Animal Cognition

, Volume 16, Issue 5, pp 755–764 | Cite as

Means–end comprehension in four parrot species: explained by social complexity

  • Anastasia Krasheninnikova
  • Stefan Bräger
  • Ralf Wanker
Original Paper


A comparative approach is required to investigate the evolutionary origins of cognitive abilities. In this paper, we compare the performance of four parrot species, spectacled parrotlets (Forpus conspicillatus), rainbow lorikeets (Trichoglossus haematodus), green-winged macaws (Ara chloroptera) and sulphur-crested cockatoos (Cacatua galerita triton) in standardized string-pulling and string-choice paradigms. We varied the spatial relationship between the strings, the presence of a reward and the physical contact between the string and the reward to test different cognitive skills requiring means–end comprehension. The species tested showed a high individual and inter-specific variation in their ability to solve the tasks. Spectacled parrotlets performed best among the four species and solved the most complex choice tasks, namely crossed-string task and broken-string task, spontaneously. In contrast, macaws and cockatoos failed to identify the correct string in these two tasks. The rainbow lorikeets were outperformed by the parrotlets, but outperformed in turn the macaws and the cockatoos. The findings can be best explained by the variation in social complexity among species, rather than in their ecology.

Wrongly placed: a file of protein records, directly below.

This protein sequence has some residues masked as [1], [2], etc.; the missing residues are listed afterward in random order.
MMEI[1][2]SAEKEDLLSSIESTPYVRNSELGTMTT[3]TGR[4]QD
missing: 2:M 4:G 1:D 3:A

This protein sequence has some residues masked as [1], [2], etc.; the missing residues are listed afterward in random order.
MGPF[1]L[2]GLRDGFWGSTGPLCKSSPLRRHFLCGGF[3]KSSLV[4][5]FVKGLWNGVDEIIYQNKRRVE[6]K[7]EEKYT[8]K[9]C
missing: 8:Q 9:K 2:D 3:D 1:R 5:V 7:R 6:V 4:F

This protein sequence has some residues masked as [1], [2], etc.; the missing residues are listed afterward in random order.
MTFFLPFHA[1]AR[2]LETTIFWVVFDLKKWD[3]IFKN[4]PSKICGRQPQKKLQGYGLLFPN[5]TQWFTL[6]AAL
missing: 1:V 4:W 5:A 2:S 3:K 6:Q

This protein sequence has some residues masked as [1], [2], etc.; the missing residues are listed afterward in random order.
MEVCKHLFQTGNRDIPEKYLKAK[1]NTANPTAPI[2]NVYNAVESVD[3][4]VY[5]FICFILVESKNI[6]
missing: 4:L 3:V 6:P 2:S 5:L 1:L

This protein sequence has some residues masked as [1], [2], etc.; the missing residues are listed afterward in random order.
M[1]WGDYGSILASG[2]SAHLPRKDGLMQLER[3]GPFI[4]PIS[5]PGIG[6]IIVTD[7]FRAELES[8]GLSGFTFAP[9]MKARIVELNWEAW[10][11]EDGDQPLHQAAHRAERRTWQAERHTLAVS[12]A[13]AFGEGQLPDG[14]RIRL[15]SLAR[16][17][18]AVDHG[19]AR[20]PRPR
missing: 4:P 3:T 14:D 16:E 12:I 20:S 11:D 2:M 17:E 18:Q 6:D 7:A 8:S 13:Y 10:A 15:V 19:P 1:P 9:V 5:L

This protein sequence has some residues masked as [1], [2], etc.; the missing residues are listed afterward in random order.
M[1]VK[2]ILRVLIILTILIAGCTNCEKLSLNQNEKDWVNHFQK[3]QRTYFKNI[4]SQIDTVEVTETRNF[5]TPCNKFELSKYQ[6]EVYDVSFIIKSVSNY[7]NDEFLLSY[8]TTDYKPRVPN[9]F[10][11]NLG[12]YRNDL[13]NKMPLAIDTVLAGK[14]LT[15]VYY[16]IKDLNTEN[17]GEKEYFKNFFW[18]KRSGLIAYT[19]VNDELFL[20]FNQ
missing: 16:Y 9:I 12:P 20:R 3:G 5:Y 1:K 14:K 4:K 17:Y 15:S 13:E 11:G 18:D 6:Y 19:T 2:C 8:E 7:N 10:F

Ara chloroptera Cacatua galerita triton Comparative cognition Forpus conspicillatus Means–end relationship Trichoglossus haematodus 



We thank Jutta Schneider, Lutz Fromhage, Henrike Hultsch, and the members of the division of animal behaviour at the University of Hamburg for fruitful discussions and four anonymous referees for valuable comments on an earlier draft of this manuscript. We also thank Gabriele Ismer from the Tierpark Gettorf, Germany, as well as Walter Wolters and Guido Westhoff from the Tierpark Hagenbeck, Hamburg, Germany, for their constant support and enthusiasm and for permitting us to conduct research on the animals under their care. The experiments reported complied with the relevant German laws.


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Copyright information

© Springer-Verlag Berlin Heidelberg 2013

Authors and Affiliations

  • Anastasia Krasheninnikova
    • 1
  • Stefan Bräger
    • 2
  • Ralf Wanker
    • 1
  1. 1.Biozentrum Grindel, Department of BiologyUniversity of HamburgHamburgGermany
  2. 2.SchellhornGermany

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